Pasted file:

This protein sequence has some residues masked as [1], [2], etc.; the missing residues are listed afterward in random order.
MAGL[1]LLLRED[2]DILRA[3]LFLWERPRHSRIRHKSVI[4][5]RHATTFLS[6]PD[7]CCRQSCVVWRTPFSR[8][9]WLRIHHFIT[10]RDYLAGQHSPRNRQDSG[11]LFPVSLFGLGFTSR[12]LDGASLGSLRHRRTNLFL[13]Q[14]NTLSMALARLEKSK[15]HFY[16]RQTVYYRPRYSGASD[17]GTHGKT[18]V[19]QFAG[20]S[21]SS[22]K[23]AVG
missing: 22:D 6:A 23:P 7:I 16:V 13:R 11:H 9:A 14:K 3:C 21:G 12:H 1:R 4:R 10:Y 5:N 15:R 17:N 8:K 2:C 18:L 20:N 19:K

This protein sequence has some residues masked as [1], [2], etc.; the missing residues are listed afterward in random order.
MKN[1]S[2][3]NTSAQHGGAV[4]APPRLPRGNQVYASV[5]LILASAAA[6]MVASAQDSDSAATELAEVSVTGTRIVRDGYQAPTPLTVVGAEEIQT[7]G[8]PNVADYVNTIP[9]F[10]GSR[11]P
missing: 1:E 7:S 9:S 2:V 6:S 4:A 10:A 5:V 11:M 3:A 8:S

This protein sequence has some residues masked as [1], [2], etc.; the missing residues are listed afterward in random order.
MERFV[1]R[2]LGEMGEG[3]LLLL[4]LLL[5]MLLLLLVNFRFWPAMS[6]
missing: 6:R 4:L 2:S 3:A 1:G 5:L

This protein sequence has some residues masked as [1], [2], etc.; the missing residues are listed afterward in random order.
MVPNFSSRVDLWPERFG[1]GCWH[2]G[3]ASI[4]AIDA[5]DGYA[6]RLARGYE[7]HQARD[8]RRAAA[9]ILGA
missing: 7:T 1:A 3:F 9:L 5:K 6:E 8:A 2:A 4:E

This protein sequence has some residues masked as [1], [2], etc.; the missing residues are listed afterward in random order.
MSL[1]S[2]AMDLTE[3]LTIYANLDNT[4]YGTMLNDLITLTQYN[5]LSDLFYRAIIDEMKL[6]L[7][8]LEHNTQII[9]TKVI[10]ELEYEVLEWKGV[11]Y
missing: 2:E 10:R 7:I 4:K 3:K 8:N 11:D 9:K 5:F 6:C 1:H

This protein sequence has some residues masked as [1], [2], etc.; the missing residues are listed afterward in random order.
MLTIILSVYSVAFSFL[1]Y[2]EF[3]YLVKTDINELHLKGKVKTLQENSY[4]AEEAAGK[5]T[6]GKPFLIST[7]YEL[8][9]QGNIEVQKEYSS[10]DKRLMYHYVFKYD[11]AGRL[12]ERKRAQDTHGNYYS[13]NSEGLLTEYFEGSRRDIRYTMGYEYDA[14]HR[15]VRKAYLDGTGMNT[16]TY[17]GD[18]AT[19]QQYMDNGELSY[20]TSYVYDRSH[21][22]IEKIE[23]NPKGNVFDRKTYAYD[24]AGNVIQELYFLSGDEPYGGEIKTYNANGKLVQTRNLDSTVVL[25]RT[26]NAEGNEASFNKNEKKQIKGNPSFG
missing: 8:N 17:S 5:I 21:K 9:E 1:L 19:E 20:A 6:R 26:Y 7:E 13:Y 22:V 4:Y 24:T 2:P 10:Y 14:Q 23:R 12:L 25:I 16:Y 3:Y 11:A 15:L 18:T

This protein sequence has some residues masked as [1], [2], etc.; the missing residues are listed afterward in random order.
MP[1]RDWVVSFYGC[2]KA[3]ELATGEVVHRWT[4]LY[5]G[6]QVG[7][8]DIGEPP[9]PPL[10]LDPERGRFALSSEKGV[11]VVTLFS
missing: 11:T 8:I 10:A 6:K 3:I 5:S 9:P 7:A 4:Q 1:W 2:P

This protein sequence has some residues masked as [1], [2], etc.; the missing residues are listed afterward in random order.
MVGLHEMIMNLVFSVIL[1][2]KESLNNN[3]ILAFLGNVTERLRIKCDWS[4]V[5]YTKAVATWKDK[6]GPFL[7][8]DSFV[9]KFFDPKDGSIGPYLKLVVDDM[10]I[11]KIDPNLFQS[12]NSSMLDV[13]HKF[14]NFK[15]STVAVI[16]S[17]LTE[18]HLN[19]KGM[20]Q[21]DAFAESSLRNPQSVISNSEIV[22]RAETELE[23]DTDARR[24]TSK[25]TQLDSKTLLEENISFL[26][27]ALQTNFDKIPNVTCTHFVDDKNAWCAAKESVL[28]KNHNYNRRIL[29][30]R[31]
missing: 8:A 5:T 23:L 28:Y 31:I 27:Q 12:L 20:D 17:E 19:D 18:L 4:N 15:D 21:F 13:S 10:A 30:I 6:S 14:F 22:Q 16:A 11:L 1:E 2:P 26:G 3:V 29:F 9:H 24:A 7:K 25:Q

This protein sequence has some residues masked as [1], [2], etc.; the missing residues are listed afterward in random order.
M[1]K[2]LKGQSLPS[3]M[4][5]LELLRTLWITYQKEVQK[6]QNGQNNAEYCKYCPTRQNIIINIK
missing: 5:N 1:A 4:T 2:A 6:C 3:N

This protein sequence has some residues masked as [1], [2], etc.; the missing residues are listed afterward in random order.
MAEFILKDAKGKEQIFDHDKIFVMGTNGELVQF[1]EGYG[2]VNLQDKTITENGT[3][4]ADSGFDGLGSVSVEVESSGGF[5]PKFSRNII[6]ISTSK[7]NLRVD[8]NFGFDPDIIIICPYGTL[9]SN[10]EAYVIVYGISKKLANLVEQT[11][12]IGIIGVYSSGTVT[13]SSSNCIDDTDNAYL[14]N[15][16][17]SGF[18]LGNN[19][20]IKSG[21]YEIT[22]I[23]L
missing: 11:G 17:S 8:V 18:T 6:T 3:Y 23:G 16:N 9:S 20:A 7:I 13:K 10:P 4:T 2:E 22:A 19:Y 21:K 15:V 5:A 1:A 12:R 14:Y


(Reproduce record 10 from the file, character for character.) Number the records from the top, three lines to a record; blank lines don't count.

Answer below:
This protein sequence has some residues masked as [1], [2], etc.; the missing residues are listed afterward in random order.
MAEFILKDAKGKEQIFDHDKIFVMGTNGELVQF[1]EGYG[2]VNLQDKTITENGT[3][4]ADSGFDGLGSVSVEVESSGGF[5]PKFSRNII[6]ISTSK[7]NLRVD[8]NFGFDPDIIIICPYGTL[9]SN[10]EAYVIVYGISKKLANLVEQT[11][12]IGIIGVYSSGTVT[13]SSSNCIDDTDNAYL[14]N[15][16][17]SGF[18]LGNN[19][20]IKSG[21]YEIT[22]I[23]L
missing: 11:G 17:S 8:V 18:T 6:T 3:Y 23:G 16:N 9:S 20:A 7:I 13:K 10:P 4:T 2:E 22:A 19:Y 21:K 15:V 5:A 1:A 12:R 14:Y